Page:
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I recently returned from a two-week class at the University of Florida in which we talked a lot about the use and purpose of invective in Greek and Latin literature. Our professor argued that when the apostle Paul prohibited filthy language (aiscrologian:  “foul language, abuse”) in Colossians 3:8 that he had in mind the iambic tradition of invective.* One of the students was skeptical about how the apostle Paul would know about this Greek literary tradition (Archilochus, Hipponax, et al.), and in response, the professor argued that the apostle was in fact very steeped in Greek literature. He pointed to Paul’s speech on Mars Hill in Athens, where he says in Acts 17:26-27, “And he made from one  blood every nation of men to dwell on all the face of the earth, and has determined their preappointed times and the boundaries of their dwellings, so that they should seek the Lord, in the hope that they might grope for Him and find Him, though he is not far from each one of us…” (New Geneva Study Bible). The word for “grope” is pselaphao, which according to our professor, occurred only one other time in all of Greek literature.** Where? In the Odyssey, when Odysseus blinds the Cyclops, and the poor monster is left to grope around. What an interesting picture the Holy Spirit through Paul gave to the Athenians. They were searching for God, but like a blinded Cyclops, they were groping around in the dark for him. Here, in the gospel, the Athenians had the opportunity for real sight. If my professor was right, this passage shows just how well-read Paul was.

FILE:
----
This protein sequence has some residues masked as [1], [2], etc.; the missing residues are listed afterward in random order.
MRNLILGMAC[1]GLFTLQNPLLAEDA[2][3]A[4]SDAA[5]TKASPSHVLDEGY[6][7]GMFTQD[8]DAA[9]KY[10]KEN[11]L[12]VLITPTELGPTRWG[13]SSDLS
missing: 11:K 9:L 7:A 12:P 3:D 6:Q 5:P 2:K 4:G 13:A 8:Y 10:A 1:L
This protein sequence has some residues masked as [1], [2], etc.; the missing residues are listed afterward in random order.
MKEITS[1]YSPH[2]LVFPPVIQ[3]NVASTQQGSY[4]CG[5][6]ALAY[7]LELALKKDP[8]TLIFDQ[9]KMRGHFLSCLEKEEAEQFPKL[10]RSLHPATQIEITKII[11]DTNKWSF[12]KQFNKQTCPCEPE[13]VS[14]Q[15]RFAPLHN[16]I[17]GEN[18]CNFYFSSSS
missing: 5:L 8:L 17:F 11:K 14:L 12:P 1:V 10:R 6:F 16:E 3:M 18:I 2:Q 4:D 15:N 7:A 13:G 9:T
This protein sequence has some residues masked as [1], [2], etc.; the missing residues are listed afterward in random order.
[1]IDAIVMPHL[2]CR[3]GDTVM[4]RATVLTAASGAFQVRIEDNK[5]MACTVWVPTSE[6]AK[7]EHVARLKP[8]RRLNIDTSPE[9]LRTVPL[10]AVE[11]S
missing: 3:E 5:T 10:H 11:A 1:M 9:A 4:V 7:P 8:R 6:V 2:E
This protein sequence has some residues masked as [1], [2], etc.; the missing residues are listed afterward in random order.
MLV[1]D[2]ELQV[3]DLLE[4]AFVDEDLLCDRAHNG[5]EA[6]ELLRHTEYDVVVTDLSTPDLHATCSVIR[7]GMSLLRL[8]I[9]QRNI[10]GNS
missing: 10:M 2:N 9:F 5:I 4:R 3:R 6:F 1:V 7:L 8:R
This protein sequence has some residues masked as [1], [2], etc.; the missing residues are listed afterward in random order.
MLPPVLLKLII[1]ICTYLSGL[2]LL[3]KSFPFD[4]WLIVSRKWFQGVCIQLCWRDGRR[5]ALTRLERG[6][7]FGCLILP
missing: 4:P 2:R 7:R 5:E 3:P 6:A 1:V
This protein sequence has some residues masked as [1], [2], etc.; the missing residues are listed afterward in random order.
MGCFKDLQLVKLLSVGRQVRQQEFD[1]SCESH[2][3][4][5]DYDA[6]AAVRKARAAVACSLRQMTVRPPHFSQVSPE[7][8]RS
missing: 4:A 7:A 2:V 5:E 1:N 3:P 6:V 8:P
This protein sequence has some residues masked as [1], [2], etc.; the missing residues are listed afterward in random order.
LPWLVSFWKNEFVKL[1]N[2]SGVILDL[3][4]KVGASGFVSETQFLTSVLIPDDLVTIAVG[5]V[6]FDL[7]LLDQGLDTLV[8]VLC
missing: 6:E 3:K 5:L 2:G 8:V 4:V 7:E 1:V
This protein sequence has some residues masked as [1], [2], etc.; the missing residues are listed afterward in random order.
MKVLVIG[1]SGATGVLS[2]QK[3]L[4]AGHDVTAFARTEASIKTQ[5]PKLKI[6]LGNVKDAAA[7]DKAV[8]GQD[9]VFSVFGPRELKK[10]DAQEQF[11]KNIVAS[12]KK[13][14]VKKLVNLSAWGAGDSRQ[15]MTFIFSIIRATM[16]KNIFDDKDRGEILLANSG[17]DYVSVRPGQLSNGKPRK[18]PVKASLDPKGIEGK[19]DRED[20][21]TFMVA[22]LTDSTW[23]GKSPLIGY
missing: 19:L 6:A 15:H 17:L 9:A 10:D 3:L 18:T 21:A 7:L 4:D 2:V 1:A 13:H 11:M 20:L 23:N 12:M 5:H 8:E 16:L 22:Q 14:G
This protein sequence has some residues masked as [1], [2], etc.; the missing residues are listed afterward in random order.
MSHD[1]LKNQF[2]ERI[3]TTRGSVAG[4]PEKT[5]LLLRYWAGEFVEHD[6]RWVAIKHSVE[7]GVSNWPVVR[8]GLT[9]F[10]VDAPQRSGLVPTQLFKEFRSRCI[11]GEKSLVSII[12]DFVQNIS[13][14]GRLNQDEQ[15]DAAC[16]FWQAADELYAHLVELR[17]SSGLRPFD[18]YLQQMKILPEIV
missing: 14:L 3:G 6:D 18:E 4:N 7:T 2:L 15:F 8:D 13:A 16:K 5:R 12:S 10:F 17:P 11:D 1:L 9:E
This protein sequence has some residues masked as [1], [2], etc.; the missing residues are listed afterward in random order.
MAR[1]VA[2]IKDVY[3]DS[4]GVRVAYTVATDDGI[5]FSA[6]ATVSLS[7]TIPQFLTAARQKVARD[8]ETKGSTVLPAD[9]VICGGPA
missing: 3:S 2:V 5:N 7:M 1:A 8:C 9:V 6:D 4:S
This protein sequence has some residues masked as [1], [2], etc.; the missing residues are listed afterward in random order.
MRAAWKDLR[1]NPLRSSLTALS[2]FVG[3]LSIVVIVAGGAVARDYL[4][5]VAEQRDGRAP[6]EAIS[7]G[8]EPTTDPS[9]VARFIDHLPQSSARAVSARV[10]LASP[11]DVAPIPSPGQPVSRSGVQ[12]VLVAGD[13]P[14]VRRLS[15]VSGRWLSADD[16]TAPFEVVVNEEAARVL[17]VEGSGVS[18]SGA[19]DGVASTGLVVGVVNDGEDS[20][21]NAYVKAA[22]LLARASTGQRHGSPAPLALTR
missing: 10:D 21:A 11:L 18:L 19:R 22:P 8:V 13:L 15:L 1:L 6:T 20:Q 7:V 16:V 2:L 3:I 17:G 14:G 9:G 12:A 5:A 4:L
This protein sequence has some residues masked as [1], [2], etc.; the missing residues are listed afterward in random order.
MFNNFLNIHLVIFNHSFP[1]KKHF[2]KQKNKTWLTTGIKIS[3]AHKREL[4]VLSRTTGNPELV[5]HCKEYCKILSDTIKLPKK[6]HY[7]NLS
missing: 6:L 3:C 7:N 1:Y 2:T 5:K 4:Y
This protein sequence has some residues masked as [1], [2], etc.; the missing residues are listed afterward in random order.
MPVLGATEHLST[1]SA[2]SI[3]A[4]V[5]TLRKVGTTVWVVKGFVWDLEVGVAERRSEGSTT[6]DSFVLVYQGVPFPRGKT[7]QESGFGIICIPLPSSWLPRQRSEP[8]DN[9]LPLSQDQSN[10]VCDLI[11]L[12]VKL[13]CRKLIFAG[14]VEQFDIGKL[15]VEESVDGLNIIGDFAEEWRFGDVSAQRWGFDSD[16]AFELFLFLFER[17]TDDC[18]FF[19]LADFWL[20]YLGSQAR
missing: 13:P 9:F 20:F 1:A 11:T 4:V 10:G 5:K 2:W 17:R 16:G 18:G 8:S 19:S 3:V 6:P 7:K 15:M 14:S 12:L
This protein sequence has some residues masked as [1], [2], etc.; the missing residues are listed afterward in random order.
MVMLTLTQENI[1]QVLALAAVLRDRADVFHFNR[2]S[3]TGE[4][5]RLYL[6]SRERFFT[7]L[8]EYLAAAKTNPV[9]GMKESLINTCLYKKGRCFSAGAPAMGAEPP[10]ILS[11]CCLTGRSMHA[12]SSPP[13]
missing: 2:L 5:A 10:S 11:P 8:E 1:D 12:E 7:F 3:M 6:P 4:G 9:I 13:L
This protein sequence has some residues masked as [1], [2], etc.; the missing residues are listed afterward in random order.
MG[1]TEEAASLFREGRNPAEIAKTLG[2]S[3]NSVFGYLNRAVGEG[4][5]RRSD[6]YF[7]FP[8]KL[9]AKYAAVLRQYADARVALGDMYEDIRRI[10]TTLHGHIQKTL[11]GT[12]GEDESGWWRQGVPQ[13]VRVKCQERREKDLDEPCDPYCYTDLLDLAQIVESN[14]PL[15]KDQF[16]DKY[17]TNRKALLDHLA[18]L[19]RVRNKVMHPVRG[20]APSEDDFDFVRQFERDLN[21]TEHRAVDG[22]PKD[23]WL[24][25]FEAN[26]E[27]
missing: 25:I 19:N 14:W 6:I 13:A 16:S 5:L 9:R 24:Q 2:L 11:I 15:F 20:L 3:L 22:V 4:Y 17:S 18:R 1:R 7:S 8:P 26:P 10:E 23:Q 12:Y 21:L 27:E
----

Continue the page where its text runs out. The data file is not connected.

*  I am not convinced that this was really what Paul was referring to.
** He was wrong. A quick search on shows that the word occurs three other times in the New Testiment, but in the sense of touching or handling (e.g., touching Jesus’ side). It occurs eleven other times in other Greek texts besides Homer. However, the word is rare enough that my professor’s point is still valid, I think.

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